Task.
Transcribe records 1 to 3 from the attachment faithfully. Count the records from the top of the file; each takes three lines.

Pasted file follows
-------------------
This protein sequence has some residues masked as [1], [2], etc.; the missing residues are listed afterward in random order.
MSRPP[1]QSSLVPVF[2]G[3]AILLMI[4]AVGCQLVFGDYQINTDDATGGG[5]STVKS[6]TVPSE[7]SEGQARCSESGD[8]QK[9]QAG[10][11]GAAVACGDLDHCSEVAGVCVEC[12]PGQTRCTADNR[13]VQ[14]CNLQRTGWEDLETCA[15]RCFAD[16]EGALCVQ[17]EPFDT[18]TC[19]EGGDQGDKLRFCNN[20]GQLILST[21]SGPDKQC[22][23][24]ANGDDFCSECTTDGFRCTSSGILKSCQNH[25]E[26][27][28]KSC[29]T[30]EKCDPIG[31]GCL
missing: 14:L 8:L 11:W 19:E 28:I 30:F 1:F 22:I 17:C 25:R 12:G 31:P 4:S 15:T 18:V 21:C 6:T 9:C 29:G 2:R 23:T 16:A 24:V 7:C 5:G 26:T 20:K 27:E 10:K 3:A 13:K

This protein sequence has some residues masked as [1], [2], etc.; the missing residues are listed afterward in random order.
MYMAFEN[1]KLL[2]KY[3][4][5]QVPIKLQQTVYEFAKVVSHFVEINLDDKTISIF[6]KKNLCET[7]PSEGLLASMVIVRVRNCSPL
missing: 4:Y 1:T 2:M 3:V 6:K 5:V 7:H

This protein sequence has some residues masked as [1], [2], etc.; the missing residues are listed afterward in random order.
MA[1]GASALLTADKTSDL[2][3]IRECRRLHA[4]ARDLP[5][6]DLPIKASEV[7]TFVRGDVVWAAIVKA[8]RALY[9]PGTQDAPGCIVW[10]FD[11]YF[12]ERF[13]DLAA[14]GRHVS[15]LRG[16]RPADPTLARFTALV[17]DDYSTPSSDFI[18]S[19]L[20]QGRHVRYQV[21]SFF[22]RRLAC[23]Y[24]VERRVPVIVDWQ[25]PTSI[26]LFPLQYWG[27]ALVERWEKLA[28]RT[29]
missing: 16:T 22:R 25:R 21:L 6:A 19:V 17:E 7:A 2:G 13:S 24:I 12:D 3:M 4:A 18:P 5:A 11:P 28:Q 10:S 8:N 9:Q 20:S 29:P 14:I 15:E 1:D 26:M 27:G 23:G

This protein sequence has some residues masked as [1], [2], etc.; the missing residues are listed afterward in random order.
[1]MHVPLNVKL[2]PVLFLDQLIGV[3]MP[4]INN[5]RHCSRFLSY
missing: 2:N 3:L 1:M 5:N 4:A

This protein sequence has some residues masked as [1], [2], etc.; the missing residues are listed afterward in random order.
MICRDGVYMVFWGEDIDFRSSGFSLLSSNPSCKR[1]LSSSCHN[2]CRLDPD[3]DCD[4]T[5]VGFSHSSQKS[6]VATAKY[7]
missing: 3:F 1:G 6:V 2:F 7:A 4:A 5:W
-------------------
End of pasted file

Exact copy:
This protein sequence has some residues masked as [1], [2], etc.; the missing residues are listed afterward in random order.
MSRPP[1]QSSLVPVF[2]G[3]AILLMI[4]AVGCQLVFGDYQINTDDATGGG[5]STVKS[6]TVPSE[7]SEGQARCSESGD[8]QK[9]QAG[10][11]GAAVACGDLDHCSEVAGVCVEC[12]PGQTRCTADNR[13]VQ[14]CNLQRTGWEDLETCA[15]RCFAD[16]EGALCVQ[17]EPFDT[18]TC[19]EGGDQGDKLRFCNN[20]GQLILST[21]SGPDKQC[22][23][24]ANGDDFCSECTTDGFRCTSSGILKSCQNH[25]E[26][27][28]KSC[29]T[30]EKCDPIG[31]GCL
missing: 14:L 8:L 11:W 19:E 28:I 30:F 1:F 22:I 17:C 25:R 12:G 31:P 4:S 15:T 18:V 21:C 6:T 9:C 29:G 2:R 23:T 16:A 24:V 7:C 5:G 26:T 20:K 27:E 10:K 3:A 13:K

This protein sequence has some residues masked as [1], [2], etc.; the missing residues are listed afterward in random order.
MYMAFEN[1]KLL[2]KY[3][4][5]QVPIKLQQTVYEFAKVVSHFVEINLDDKTISIF[6]KKNLCET[7]PSEGLLASMVIVRVRNCSPL
missing: 4:Y 1:T 2:M 3:V 6:K 5:V 7:H

This protein sequence has some residues masked as [1], [2], etc.; the missing residues are listed afterward in random order.
MA[1]GASALLTADKTSDL[2][3]IRECRRLHA[4]ARDLP[5][6]DLPIKASEV[7]TFVRGDVVWAAIVKA[8]RALY[9]PGTQDAPGCIVW[10]FD[11]YF[12]ERF[13]DLAA[14]GRHVS[15]LRG[16]RPADPTLARFTALV[17]DDYSTPSSDFI[18]S[19]L[20]QGRHVRYQV[21]SFF[22]RRLAC[23]Y[24]VERRVPVIVDWQ[25]PTSI[26]LFPLQYWG[27]ALVERWEKLA[28]RT[29]
missing: 16:T 22:R 25:R 21:L 6:A 19:V 17:E 7:A 2:G 13:S 24:I 12:D 3:M 4:A 18:P 5:A 11:P 28:Q 10:S 8:N 9:Q 20:S 29:P 14:I 15:E 1:D 26:M 27:G 23:G